BY JULIE TSANG-KAVANAGH
Since moving to Germany two years ago, I have become a more adventurous cook. One of the driving forces was the shortage of authentic Asian cuisine in the area. Thai, Japanese, Korean, Vietnamese, Chinese, and Indian used to be a regular part of our restaurant rotation in San Francisco. It’s been an interesting experience to go out of my culinary comfort zone and learn how to make my favorite Asian dishes using ingredients available in Germany. Today, I would like to share my experience in making a Vietnamese noodle soup called “Phở”.
Phở is a large bowl of steaming broth with meat, rice noodles, and aromatic herbs garnished on top. It never occurred to me to make it at home because it was so inexpensive and easy to find in San Francisco.
Quest for Pho: The Journey
A bowl of Beef Phở is only as good as the broth. Yes, the noodles should be “al dente”, the beef should be tender, and the sprouts should be crunchy but if the broth lacks flavor and depth, nothing else will make it taste good. At its most basic, a good broth is just the result of simmering the proper ingredients for a long time. When I started researching Beef Phở recipes, I was surprised at how few ingredients were needed – 2kg of various beef cuts and bones, onions, ginger, and a bundle of whole spices to give the Phở broth its distinct aroma.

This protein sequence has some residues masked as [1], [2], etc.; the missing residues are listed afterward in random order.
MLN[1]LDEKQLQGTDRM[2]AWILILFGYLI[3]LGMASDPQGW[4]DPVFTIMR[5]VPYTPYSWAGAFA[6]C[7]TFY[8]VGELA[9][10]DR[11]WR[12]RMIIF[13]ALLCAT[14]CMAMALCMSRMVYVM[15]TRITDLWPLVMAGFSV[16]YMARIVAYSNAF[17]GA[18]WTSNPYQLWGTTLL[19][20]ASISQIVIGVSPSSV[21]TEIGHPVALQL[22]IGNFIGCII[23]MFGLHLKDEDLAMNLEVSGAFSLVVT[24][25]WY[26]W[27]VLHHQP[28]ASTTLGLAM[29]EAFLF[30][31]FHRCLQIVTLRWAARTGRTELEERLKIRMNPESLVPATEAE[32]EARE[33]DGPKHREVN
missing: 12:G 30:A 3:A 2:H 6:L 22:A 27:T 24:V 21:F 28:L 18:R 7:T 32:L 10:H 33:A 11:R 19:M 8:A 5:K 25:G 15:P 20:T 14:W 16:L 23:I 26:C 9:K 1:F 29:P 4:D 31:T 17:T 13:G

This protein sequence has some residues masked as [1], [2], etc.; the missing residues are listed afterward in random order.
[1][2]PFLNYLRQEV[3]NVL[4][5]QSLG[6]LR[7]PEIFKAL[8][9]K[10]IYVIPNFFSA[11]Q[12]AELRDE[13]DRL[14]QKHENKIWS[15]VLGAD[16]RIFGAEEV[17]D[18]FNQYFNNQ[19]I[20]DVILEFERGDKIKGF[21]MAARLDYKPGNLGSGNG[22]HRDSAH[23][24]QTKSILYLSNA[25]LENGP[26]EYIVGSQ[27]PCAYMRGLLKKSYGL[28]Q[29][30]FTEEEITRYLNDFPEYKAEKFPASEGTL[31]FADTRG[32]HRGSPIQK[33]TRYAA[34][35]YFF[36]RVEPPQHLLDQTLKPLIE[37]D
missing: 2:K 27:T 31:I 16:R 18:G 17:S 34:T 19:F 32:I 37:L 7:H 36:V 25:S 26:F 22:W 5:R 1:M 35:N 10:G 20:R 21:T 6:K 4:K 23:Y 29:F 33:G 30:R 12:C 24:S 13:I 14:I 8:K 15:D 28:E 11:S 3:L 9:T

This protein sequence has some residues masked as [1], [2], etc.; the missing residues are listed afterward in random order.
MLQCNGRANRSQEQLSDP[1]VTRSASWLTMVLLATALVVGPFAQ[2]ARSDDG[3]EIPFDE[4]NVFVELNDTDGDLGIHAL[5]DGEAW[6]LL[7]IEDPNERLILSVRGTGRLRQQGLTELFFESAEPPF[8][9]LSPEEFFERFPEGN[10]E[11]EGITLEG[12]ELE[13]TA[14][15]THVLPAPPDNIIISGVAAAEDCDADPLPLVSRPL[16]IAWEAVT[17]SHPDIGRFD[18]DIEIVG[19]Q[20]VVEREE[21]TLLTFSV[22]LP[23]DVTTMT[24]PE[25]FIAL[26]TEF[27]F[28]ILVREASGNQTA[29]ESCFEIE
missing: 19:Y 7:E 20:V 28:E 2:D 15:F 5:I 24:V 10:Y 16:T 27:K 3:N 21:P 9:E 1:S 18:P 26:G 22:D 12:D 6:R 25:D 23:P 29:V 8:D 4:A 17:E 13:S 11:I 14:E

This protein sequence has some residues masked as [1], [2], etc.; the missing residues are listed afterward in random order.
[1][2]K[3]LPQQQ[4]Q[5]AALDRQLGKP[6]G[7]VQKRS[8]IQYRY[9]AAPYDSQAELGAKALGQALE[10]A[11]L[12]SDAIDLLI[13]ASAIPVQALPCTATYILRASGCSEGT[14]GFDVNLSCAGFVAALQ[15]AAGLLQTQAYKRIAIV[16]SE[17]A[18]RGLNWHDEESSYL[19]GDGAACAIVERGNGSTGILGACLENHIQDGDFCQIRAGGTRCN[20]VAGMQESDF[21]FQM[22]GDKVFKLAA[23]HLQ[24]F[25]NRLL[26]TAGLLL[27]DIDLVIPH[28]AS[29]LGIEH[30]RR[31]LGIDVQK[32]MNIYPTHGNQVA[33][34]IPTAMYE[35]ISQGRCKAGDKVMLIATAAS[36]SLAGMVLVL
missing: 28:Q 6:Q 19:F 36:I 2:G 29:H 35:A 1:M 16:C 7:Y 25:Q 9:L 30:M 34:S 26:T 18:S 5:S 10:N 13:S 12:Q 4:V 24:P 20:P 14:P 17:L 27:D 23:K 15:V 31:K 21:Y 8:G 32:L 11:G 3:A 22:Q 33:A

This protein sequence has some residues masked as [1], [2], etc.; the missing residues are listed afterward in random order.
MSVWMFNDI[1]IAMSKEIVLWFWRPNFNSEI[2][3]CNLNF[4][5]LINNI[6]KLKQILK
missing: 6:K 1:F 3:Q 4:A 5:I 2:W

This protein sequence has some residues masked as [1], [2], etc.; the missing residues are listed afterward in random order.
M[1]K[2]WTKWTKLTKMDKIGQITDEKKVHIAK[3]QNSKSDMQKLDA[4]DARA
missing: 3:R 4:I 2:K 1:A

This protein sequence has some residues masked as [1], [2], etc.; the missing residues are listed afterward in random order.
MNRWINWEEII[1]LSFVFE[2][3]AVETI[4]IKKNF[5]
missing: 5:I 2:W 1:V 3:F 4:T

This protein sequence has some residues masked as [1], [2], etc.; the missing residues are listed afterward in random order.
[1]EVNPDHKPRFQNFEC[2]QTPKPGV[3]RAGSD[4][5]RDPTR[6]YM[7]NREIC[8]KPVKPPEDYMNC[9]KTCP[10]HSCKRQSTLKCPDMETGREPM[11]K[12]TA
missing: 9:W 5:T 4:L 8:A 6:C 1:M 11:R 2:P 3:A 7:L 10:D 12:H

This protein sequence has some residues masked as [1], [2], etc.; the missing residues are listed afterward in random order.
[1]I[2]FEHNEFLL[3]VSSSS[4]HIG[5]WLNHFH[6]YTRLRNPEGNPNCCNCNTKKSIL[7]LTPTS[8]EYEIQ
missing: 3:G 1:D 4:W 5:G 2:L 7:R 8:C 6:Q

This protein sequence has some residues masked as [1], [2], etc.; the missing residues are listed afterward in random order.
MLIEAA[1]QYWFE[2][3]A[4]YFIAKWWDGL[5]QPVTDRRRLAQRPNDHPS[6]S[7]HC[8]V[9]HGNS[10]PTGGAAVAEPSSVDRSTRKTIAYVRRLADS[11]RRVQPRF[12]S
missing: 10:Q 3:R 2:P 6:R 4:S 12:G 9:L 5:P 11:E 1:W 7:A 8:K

The first challenge was finding the right beef cuts. German butchers usually don’t have a lot of cuts with bones in it and they often trim off most of the fat and tendons. The best type of bone for making stock is knuckle with some meat and tendon still attached. The cartilage dissolves and gives the stock a lovely richness that cannot be replicated with thickeners. The first few times I tried to buy beef bones “Rinderknochen” from a butcher, they gave me a puzzled look and asked, “Suppenfleisch oder Goulash vielleicht“? I found that sometimes REWE would have pre-packed marrow bones or “Suppenfleisch mit Knochen”. Once I became a regular customer at a neighborhood butcher, they started to throw in a bag of beef bones whenever I bought oxtail and “Suppenfleisch.” After some experimenting, I found that a combination of oxtail “Ochsenschwanz”, bones, “Suppenfleisch”, and beef shank “Beinscheiben” works pretty well. For my home-cooked version, I decided to skip tripes (lining of cow’s stomach) and tendons because the butcher might start looking at me like I have two heads! Another necessary beef cut is “tai” – thin round slices of lean sirloin. I have had good results with thinly sliced rumpsteak or shabu-shabu beef (thinly sliced beef for hot pot) from the Asian market.
Another key step is to char the ginger and onions over an open flame. Like most German kitchens, we have an induction range. To adapt, I use the oven’s grill function and put the rack at the top position. It made the kitchen a bit smoky but it got everything nice and charred.
The stock/broth can take up to 6 hours to make. However, with a pressure cooker, the time is reduced to roughly 2 hours. I usually make a big batch and freeze some of it.
Quest for Pho: The Outcome
I was pleasantly surprised with the results. The broth was rich and flavorful but not too salty or greasy (I usually skim some oil off the top). Many restaurants use MSG, an artificial flavor enhancer in the broth, which sometimes gave me a headache and made me thirsty afterward. Even after we move back to San Francisco, I will continue to make my own Phở because I like adjusting it to my family’s taste and making it healthier without sacrificing flavor. The true test will be serving it to my Vietnamese friends!
Awesome, Julie! You’ve inspired me. But I might need you to babysit me at the butcher!